[A]s a general rule in determining negligence, children are not required to conform to the standard of conduct which may reasonably be expected of adults. Their conduct is judged by the standard to be expected of children of like age, intelligence and experience. This is essentially a subjective test which recognizes that the capacities of children are infinitely various and accordingly treats them on an individual basis and, out of a public interest in their welfare and protection, in a more lenient manner than adults ...There are, however, exceptions to this general rule. Where a child engages in what may be classified as an adult activity, he or she will not be accorded special treatment, and no allowance will be made for his or her immaturity. In those circumstances, the minor will be held to the same standard of care as an adult engaged in the same activity.

Recognizing the distinct legal standards which apply to the subsets of children is key to effective early investigation of the case. If you are dealing with a tortfeasor or claimant of tender age, considerations of culpability in negligence or contributory negligence will not apply.

do you really think the store wants to take the time to pursue a court case against a child (do you think the courts would even hold a 7 year old criminally responsible for shoplifting?)

Come on cybercoma, you klnow the answer to this already. The store would call the cops, the cops may/could arrest the kid and start the process.

If wilful damage was caused and the child is of sufficient age to know better (as per the court test) then the insurance company may seek a case, but thats up to them since the shop owner has agreed to bide by the policy wordings.

and besides do they really want to deal with the property damage or anything else that may occur even if they don't take it to court?

Do they 'want to' ? Who knows, in many cases no they probably dont.

In some they probably do.

It's more about the kids coming into the store and destroying the place, not putting things back where they belong and generally acting like unsupervised kids that the store shouldn't have to deal with.

So...McDonalds can hire fewer cleaners since they dont want to deal with things kids do?

Some inductries/stores are magnets for children, they target kids for sales (ok the parents pay). Legoland, is one, McDonalds is another , chucky cheese ...and so on.

They design, build , audit and ensure that they have done the best they can to mitigate any dangerous objects in their stores. In fact they spend inordinate amounts of money to achieve this.

The store knows it has to deal with unsupervised kids the moment they open the shop. Thats because plenty of parents dont do what they should, but also becuase the store wants to minimize any losses.

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Did the Lego store have their policy towards kids on public display or not?

If not then I don't think anyone has much of a Lego to stand on in their defense in this case.

From the article....

""…And as such we have a policy in place regarding unaccompanied minors. As this customer was under the age of 12 and alone, we followed our protocol and stand by our policy."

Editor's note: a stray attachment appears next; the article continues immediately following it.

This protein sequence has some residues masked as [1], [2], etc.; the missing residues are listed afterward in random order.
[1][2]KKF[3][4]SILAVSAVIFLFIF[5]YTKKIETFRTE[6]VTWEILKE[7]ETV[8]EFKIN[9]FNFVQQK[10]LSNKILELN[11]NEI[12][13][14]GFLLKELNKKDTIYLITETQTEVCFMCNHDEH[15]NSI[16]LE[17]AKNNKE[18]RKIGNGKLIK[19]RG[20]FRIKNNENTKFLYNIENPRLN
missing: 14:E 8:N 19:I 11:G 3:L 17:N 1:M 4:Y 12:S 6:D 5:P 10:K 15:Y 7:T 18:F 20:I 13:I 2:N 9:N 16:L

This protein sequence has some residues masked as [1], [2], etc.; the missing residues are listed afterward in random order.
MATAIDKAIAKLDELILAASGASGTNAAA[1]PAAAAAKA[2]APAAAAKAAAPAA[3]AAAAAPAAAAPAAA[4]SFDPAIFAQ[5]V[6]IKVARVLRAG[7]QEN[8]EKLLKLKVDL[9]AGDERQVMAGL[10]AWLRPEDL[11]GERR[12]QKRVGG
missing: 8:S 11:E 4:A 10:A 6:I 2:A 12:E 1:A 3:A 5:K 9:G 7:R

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That policy was obviously not displayed where the public could see it then because the kid in question had been allowed to go into the store unattended a number of times before without incident.

If the public is expected to subscribe without question to the new panic stricken state of mind that's seized just about everyone in authority these days then the government should be mounting a public education program to address the lack of public attention being paid to the grave dangers threatening our children and communities.

Where the heck is Vic Towes when we really need him?

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That policy was obviously not displayed where the public could see it then because the kid in question had been allowed to go into the store unattended a number of times before without incident.

I dont think you nor anyone else can say 'obviously not displayed' and then reason it to the fact the kid had been there before.

Maybe the kid, and perhaps his folks too, ignored the sign or thought little of any action by the store.

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Apparently the store was ignoring their own policy too.

A lot of them do, some figure it is there when 'we want to invoke it '.

It doesnt in and of itself change anything though .

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It sure would have mattered if the store did something that caused harm to the kid.

Absolutely not.

Nothing printed, posted, yelled, signed for by parents in the store could absolve the store causing harm to a child.

I dont think thats what you meant to write .

It would mean that those "by signing this form you absolve us of responsibility' forms you eget or abide by or written on the back of a ticket of admission allows the store etc to get off the hook.

Those arent worht the paper they are printed on.

Edited by Guyser2

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I mean that not posting anything at all would have made it worse for the store.

It's a kid's store that doesn't want kids? Okay, thanks for letting us know.

Edited by eyeball

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I dont think you nor anyone else can say 'obviously not displayed' and then reason it to the fact the kid had been there before.

If the store puts up a sign which says "Any children under 12 who are not supervised will be seized and held against their will until parents are summoned and arrive" do you think that would make it legal to hold children against their will who have broken no law? If I see a kid on the street who appears under 12 and is not being supervised can I grab them and take them kicking and screaming back home and call their parents? What do you think police would do?

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If the store puts up a sign which says "Any children under 12 who are not supervised will be seized and held against their will until parents are summoned and arrive" do you think that would make it legal to hold children against their will who have broken no law?

Absolutely not.

I am unsure what your angle is Argus.

If I see a kid on the street who appears under 12 and is not being supervised can I grab them and take them kicking and screaming back home and call their parents? What do you think police would do?

Put you in handcuffs.

And?